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Social Engineering and My Ticket to Hell

Posted December 7th, 2017 at 7:30 PM by string555

For reasons I'm not going to disclose, I spent about 6 months in a "Christian Recovery Home" at a time in my life. I had no choice about it, and so being forced to live there already left me in a bitter mood. That mood quickly grew worse when I realized the setup of the house. Mandatory bible readings, mandatory church attendance, basically all kinds of different ways to shove Christianity down your throat. Now, I have nothing against Christianity in general, but I absolutely hate when people try to force their religious beliefs on someone. I have my own personal beliefs that work for me, but I do not try to preach them to others. However, this story is not about poking holes in the Christian faith, it's about long-term social engineering.

I realized that I either had to live there, or live in the streets, so I was stuck there. As I said, I was very bitter about this situation, so I decided to play a game with them. My first move was to let people know that I believed in some kind of "Higher Power" (Which is actually true), but that I didn't really have a religion. I then acted more interested in Christianity and the bible, asking basic questions during readings that I thought any new Christian might ask. I continued from there by spending free time to supposedly read the bible, even though I was really skimming through it to gather small details I would use for making conversation.

It all seemed to be working nicely as I gave more hints about wanting to be an actual Christian. As time went on, I seemed to change to them, becoming more Christian-like. The head of the house even commented about "How malleable I was". I had learned enough to actually preach back the same ideas to them, sometimes making subtle "misinterpretations" which they quickly corrected me on, as I expected.

I do have to give them some credit, one of our roommates was openly gay, and yet they didn't hate him for it. They did, however, disagree with the way he was, and were convinced that he could magically change. I made friends with him, and was happy to run into him a couple of times after I had left the house. He seemed to be doing much better than he did at the recovery home.

Anyway, what really earned me my ticket to hell was one Sunday at church. Normally, I had work on the weekends, so I always missed church on Sunday. One day, I got off of work early and was told to come to church if I could make it. I decided it was a perfect opportunity to study the minds of these people some more, so I went. During part of it, they had this ritual where people could come up to the front and talk with someone to "Accept jesus into their hearts". There couldn't have been any better of an opportunity. First, I kind of shifted around my feet nervously, acting like I wanted to go up there, but just couldn't do it. They already believed I was a very nervous guy, so it went with the character. Then, finally, I stood up, and walked up to the front. I went through with the ritual that meant nothing to me, and they all bought it. The head of the household talked to me later and said something like "I saw you shifting around nervously, and I hoped that you would have the courage to go up there!".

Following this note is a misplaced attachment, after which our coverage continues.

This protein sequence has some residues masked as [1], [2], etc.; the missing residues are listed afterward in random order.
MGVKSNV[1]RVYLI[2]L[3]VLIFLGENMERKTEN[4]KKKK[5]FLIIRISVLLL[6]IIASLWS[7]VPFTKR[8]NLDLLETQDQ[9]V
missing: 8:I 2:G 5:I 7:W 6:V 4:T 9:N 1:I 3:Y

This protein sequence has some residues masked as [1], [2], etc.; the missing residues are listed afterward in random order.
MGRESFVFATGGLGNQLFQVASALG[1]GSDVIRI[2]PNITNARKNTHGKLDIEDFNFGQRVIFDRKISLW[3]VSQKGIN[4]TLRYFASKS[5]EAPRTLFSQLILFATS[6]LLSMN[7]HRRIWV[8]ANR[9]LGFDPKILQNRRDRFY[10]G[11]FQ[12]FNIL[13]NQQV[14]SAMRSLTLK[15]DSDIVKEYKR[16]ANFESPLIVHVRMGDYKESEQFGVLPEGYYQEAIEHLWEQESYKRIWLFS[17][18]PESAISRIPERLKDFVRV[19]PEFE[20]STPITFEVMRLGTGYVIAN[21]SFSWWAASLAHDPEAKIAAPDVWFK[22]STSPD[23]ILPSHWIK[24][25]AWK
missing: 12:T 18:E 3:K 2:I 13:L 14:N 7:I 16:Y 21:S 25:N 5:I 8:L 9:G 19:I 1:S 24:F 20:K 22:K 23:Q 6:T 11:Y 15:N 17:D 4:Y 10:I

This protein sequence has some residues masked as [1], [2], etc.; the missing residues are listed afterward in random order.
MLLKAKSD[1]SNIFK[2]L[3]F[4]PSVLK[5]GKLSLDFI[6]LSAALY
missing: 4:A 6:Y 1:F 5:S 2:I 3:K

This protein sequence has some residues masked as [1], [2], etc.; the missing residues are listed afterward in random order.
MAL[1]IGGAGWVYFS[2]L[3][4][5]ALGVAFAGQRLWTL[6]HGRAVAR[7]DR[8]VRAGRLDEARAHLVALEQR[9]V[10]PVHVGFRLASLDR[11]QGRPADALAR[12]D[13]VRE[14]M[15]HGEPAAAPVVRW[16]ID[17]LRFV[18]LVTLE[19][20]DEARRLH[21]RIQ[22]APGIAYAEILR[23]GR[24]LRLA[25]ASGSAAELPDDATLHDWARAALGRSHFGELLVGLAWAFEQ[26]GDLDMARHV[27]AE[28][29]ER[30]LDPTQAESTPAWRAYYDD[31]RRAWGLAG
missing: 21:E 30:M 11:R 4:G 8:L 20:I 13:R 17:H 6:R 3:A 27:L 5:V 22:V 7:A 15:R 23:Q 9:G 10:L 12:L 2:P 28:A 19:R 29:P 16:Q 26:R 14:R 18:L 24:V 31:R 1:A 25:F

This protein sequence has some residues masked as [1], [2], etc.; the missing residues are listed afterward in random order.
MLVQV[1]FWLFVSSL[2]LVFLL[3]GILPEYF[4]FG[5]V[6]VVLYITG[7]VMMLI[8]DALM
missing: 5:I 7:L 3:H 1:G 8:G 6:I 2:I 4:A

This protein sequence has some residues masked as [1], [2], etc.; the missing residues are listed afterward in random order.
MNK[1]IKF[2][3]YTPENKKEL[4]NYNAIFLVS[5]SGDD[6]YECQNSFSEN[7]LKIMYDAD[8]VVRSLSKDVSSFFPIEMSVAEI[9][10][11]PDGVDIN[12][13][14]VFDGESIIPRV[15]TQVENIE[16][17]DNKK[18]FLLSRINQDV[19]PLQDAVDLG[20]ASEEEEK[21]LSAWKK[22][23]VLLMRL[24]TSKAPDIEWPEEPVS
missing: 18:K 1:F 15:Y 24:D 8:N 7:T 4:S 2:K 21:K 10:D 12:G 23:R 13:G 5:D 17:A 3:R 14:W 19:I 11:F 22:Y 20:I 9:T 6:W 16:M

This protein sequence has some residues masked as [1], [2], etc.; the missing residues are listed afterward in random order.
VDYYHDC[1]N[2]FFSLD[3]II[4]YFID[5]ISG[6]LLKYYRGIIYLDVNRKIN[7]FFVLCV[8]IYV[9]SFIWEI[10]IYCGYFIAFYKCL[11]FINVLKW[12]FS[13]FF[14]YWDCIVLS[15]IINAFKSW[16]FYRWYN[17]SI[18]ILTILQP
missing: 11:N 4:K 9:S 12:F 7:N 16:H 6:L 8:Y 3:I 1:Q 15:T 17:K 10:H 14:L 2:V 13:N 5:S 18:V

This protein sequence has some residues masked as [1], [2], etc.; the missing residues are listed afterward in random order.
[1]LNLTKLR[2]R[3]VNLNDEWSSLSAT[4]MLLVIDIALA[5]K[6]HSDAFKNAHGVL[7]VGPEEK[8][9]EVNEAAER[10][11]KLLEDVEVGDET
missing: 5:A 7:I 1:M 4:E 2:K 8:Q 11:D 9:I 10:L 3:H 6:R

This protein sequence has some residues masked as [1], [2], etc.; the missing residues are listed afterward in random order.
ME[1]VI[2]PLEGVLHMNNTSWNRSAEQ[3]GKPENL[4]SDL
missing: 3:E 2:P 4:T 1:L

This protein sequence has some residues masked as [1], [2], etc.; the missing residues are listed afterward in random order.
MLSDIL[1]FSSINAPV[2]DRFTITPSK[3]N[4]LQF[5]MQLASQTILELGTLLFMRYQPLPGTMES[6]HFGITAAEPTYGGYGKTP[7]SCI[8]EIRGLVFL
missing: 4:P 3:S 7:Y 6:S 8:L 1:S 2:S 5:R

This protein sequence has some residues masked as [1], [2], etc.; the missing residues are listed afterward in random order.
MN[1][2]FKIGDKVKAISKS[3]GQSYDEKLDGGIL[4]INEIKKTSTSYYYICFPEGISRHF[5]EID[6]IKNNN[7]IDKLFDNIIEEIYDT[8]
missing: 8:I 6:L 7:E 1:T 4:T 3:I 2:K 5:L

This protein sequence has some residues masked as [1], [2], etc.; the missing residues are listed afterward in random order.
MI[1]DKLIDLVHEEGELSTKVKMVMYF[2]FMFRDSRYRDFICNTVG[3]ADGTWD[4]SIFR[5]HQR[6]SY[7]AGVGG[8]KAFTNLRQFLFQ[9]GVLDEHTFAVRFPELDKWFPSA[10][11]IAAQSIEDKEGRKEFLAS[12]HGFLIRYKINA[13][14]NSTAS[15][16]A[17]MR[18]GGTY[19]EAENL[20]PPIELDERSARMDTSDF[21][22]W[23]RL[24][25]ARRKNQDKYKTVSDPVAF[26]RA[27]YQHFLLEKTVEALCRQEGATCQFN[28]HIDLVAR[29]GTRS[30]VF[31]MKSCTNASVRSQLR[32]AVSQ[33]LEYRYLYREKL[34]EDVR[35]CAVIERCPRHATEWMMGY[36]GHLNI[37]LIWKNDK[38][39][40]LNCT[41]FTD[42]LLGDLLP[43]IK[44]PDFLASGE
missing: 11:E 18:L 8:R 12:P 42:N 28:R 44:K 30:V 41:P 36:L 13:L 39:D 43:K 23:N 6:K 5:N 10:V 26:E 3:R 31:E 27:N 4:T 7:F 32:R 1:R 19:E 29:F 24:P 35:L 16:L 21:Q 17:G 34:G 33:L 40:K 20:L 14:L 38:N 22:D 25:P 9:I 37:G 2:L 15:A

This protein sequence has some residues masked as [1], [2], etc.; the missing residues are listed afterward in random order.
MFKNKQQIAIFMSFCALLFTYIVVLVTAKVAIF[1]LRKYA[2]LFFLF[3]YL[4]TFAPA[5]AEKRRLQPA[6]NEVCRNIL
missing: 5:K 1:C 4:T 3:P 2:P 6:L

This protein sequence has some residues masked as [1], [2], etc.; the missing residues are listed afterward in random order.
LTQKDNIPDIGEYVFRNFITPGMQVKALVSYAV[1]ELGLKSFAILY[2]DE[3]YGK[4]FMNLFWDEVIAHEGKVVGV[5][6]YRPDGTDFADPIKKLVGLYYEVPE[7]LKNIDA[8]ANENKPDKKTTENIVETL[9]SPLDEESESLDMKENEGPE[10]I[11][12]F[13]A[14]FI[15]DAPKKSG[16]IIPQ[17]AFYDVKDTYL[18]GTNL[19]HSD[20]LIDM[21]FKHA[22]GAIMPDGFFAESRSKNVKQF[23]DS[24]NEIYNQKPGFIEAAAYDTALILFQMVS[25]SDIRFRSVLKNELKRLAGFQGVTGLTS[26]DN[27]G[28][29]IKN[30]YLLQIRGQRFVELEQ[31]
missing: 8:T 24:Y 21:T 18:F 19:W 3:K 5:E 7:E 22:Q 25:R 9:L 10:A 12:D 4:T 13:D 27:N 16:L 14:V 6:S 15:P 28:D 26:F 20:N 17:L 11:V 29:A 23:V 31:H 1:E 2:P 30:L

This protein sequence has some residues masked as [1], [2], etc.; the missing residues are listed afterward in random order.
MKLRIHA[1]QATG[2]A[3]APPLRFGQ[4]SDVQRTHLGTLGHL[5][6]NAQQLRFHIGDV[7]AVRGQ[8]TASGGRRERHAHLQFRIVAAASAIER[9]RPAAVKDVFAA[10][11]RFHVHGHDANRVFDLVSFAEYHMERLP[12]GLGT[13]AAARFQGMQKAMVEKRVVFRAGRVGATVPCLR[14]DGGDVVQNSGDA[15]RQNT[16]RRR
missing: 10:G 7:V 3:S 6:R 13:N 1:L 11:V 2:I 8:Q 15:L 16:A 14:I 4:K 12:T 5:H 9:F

So, for the next month and a half, I played into it more, doing more fake bible readings during my free time. I also asked deeper questions about Christianity. These people really thought I was their friend, their faithful, new Christian friend. Then the day finally came, I got to leave that place. I got numbers of some people there, and promised to visit the house and or church. I never did, never visited, never called, and I was so happy to be free from that place.

When I hear about these little social engineering tricks that only exist for a few moments, I think that they are cute. This was 6 months straight of doing it, and I never broke character even once. I've never had training in psychology and acting, it just seems to come natural to me. So, it should be obvious that I don't believe in hell, but if for some reason I am wrong, I got my ticket in hand from this fiasco.

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